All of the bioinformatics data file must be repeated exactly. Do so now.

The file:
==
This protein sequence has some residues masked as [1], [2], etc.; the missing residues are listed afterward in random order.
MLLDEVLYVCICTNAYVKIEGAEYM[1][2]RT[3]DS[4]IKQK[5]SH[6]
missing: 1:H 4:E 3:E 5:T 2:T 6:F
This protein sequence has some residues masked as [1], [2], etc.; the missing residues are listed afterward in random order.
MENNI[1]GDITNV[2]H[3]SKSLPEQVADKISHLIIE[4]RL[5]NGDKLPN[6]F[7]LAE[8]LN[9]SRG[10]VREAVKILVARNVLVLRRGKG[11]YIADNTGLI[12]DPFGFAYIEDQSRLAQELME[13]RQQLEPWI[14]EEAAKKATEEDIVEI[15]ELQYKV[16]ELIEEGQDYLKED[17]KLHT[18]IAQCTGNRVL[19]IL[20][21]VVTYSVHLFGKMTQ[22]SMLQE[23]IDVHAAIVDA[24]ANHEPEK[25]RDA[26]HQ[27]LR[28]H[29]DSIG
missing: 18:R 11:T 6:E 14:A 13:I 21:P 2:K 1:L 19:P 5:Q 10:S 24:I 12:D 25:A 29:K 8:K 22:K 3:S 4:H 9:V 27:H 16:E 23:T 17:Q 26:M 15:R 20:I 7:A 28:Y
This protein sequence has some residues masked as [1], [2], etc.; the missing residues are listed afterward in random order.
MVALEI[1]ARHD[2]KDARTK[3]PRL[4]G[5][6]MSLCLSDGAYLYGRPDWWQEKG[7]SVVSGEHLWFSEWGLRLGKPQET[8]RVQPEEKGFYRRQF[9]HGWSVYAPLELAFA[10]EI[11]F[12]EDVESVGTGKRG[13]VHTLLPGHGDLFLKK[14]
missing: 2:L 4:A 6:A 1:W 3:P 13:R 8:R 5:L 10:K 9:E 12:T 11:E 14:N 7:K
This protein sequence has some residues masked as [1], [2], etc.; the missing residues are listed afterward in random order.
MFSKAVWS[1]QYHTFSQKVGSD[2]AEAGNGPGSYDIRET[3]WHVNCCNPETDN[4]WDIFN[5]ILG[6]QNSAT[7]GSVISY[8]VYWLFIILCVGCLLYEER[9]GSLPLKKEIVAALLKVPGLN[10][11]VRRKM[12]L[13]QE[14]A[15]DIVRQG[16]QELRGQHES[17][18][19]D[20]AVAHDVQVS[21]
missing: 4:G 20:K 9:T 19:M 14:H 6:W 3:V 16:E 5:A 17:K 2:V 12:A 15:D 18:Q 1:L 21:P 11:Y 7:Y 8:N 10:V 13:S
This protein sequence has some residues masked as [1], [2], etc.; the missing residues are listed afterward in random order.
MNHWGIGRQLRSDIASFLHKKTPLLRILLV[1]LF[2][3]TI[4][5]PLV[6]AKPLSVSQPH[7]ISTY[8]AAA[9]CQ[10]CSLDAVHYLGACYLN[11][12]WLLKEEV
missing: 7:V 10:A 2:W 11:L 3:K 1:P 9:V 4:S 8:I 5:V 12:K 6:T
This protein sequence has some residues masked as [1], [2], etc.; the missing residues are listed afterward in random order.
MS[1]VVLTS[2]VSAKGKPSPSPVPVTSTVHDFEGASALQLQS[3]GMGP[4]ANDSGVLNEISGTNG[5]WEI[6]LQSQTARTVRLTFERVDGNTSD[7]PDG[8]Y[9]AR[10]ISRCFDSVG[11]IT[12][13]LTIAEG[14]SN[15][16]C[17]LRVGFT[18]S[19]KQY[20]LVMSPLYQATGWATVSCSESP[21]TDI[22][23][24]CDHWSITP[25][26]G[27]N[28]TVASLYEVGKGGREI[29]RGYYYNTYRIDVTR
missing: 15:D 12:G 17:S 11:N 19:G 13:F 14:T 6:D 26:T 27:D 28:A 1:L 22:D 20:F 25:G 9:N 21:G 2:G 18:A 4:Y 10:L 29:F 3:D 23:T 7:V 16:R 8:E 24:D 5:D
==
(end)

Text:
This protein sequence has some residues masked as [1], [2], etc.; the missing residues are listed afterward in random order.
MLLDEVLYVCICTNAYVKIEGAEYM[1][2]RT[3]DS[4]IKQK[5]SH[6]
missing: 1:H 4:E 3:E 5:T 2:T 6:F
This protein sequence has some residues masked as [1], [2], etc.; the missing residues are listed afterward in random order.
MENNI[1]GDITNV[2]H[3]SKSLPEQVADKISHLIIE[4]RL[5]NGDKLPN[6]F[7]LAE[8]LN[9]SRG[10]VREAVKILVARNVLVLRRGKG[11]YIADNTGLI[12]DPFGFAYIEDQSRLAQELME[13]RQQLEPWI[14]EEAAKKATEEDIVEI[15]ELQYKV[16]ELIEEGQDYLKED[17]KLHT[18]IAQCTGNRVL[19]IL[20][21]VVTYSVHLFGKMTQ[22]SMLQE[23]IDVHAAIVDA[24]ANHEPEK[25]RDA[26]HQ[27]LR[28]H[29]DSIG
missing: 18:R 11:T 6:E 14:A 13:I 21:P 2:K 1:L 19:P 5:Q 10:S 24:I 12:D 25:A 29:K 8:K 22:K 3:S 4:H 9:V 27:H 16:E 23:T 17:Q 26:M 15:R 20:I 7:A 28:Y
This protein sequence has some residues masked as [1], [2], etc.; the missing residues are listed afterward in random order.
MVALEI[1]ARHD[2]KDARTK[3]PRL[4]G[5][6]MSLCLSDGAYLYGRPDWWQEKG[7]SVVSGEHLWFSEWGLRLGKPQET[8]RVQPEEKGFYRRQF[9]HGWSVYAPLELAFA[10]EI[11]F[12]EDVESVGTGKRG[13]VHTLLPGHGDLFLKK[14]
missing: 2:L 4:A 6:A 1:W 3:P 13:R 8:R 5:L 10:K 9:E 12:T 11:E 14:N 7:K
This protein sequence has some residues masked as [1], [2], etc.; the missing residues are listed afterward in random order.
MFSKAVWS[1]QYHTFSQKVGSD[2]AEAGNGPGSYDIRET[3]WHVNCCNPETDN[4]WDIFN[5]ILG[6]QNSAT[7]GSVISY[8]VYWLFIILCVGCLLYEER[9]GSLPLKKEIVAALLKVPGLN[10][11]VRRKM[12]L[13]QE[14]A[15]DIVRQG[16]QELRGQHES[17][18][19]D[20]AVAHDVQVS[21]
missing: 4:G 20:K 9:T 19:M 14:H 6:W 3:V 16:E 5:A 17:K 2:V 12:A 15:D 18:Q 1:L 21:P 11:Y 7:Y 8:N 10:V 13:S
This protein sequence has some residues masked as [1], [2], etc.; the missing residues are listed afterward in random order.
MNHWGIGRQLRSDIASFLHKKTPLLRILLV[1]LF[2][3]TI[4][5]PLV[6]AKPLSVSQPH[7]ISTY[8]AAA[9]CQ[10]CSLDAVHYLGACYLN[11][12]WLLKEEV
missing: 7:V 10:A 2:W 11:L 3:K 1:P 9:V 4:S 8:I 5:V 12:K 6:T
This protein sequence has some residues masked as [1], [2], etc.; the missing residues are listed afterward in random order.
MS[1]VVLTS[2]VSAKGKPSPSPVPVTSTVHDFEGASALQLQS[3]GMGP[4]ANDSGVLNEISGTNG[5]WEI[6]LQSQTARTVRLTFERVDGNTSD[7]PDG[8]Y[9]AR[10]ISRCFDSVG[11]IT[12][13]LTIAEG[14]SN[15][16]C[17]LRVGFT[18]S[19]KQY[20]LVMSPLYQATGWATVSCSESP[21]TDI[22][23][24]CDHWSITP[25][26]G[27]N[28]TVASLYEVGKGGREI[29]RGYYYNTYRIDVTR
missing: 15:D 12:G 17:S 11:N 19:G 13:F 14:T 6:D 26:T 27:D 28:A 1:L 22:D 20:F 25:G 9:N 21:G 2:G 18:A 4:Y 10:L 29:F 3:D 23:T 7:V 16:R 8:E 24:D 5:D